In response to the motion the government has submitted affidavits from the then United States Attorney for this District, Paul J. Curran, who personally tried the case, as well as from Assistant United States Attorneys Thomas M. Fortuin and Thomas E. Engel. Each of them has sworn that at no time has Marchese cooperated with the government in connection with this case and that at no time during the trial did they receive any information from Marchese or from any other source regarding defense strategies or conversations between defendants and their attorneys. The one other Assistant United States Attorney who participated in the presentation of the case, Walter M. Phillips, Jr., is no longer with that office. He testified at the hearing on this issue that Marchese never agreed to cooperate and that he, Phillips, never received or conveyed messages from Marchese during the trial.

 I have now had the opportunity to review the government's confidential informants file and there is nothing contained therein which would remotely suggest that Marchese acted as an informant in this case.

 As to the "Shamrock" matter, assuming that the one name inspired the other, which is by no means clear, it would not necessarily indicate that a possible subject of the investigation was cooperating with the government. Furthermore, the government has claimed that the name of the cab company was "Gigi" not "Shamrock."

 Examining the law in this Circuit, it appears that the defense must make some showing first, that the alleged "spy-defendant" was a confidential informant; second, that the informant was used by the government to intrude upon the attorney-client relationship; and, third, that the intrusion prejudiced the other defendants in some way. United States v. Arroyo, 494 F.2d 1316 (2d Cir.) cert. denied, 419 U.S. 827, 42 L. Ed. 2d 51, 95 S. Ct. 46 (1974); United States v. Rosner, 485 F.2d 1213 (2d Cir. 1973), cert. denied, 417 U.S. 950, 41 L. Ed. 2d 672, 94 S. Ct. 3080 (1974); United States v. Mosca, 475 F.2d 1052, 1061-62 (2d Cir.) cert. denied 412 U.S. 948, 37 L. Ed. 2d 1001, 93 S. Ct. 3003, 93 S. Ct. 3019 (1973). The Circuit has rejected an approach of per se reversal unless there is some evidence that the government knowingly planted the informant with the intention of learning defense strategy. United States v. Rosner, supra, at 1223-29.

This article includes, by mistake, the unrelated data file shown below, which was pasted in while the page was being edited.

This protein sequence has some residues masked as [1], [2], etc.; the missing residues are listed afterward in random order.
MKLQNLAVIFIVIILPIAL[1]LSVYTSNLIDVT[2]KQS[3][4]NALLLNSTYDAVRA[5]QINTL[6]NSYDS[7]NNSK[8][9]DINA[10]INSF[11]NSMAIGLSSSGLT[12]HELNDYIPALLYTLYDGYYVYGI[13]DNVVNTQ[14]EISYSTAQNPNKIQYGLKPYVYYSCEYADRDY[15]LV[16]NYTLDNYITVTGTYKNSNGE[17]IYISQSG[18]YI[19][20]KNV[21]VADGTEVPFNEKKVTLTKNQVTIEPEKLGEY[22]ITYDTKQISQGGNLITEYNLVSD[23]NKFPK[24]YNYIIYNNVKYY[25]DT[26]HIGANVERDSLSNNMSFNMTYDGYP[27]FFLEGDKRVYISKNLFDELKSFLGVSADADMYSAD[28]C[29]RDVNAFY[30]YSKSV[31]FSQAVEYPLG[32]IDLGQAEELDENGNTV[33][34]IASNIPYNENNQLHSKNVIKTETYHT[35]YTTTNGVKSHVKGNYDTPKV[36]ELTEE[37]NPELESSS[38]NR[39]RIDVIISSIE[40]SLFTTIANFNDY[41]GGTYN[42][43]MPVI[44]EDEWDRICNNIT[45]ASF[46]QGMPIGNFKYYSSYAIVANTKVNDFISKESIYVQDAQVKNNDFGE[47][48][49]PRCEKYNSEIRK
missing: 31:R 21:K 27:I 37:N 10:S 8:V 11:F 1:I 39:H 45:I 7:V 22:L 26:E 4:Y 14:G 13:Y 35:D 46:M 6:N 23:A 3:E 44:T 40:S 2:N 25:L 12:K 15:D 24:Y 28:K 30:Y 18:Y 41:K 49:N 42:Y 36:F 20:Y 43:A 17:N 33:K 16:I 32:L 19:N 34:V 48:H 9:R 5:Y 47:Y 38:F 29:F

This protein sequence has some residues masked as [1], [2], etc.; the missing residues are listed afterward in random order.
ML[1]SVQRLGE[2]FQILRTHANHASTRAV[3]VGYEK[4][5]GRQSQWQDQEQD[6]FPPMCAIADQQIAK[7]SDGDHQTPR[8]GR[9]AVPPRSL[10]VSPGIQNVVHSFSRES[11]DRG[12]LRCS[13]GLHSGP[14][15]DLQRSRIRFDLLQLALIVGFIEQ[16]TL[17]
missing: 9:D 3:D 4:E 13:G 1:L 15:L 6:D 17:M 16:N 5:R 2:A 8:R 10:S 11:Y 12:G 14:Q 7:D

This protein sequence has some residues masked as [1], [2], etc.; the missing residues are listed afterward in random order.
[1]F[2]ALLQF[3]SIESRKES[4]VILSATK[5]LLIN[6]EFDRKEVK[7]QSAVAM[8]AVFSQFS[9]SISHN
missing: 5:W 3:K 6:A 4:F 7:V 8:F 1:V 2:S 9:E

It would, perhaps, be unreasonable for this Court to require submission of extensive proof on each and every element of the defense claims before granting an evidentiary hearing. The purpose of a hearing is to give the parties an opportunity to develop such proof. But here virtually nothing has been produced which would warrant a further evidentiary hearing. The defense candidly admits that "we have no knowledge that Marchese actually transmitted defense information to the government." (Ellis Affidavit at par. 10). Although not dispositive of the matter, one defense attorney has acknowledged questioning Marchese as to his possible role as an informant and he has denied giving any assistance to the government.

 The denial of a hearing on the Marchese question is without prejudice to a renewal of the defendant's application should a ...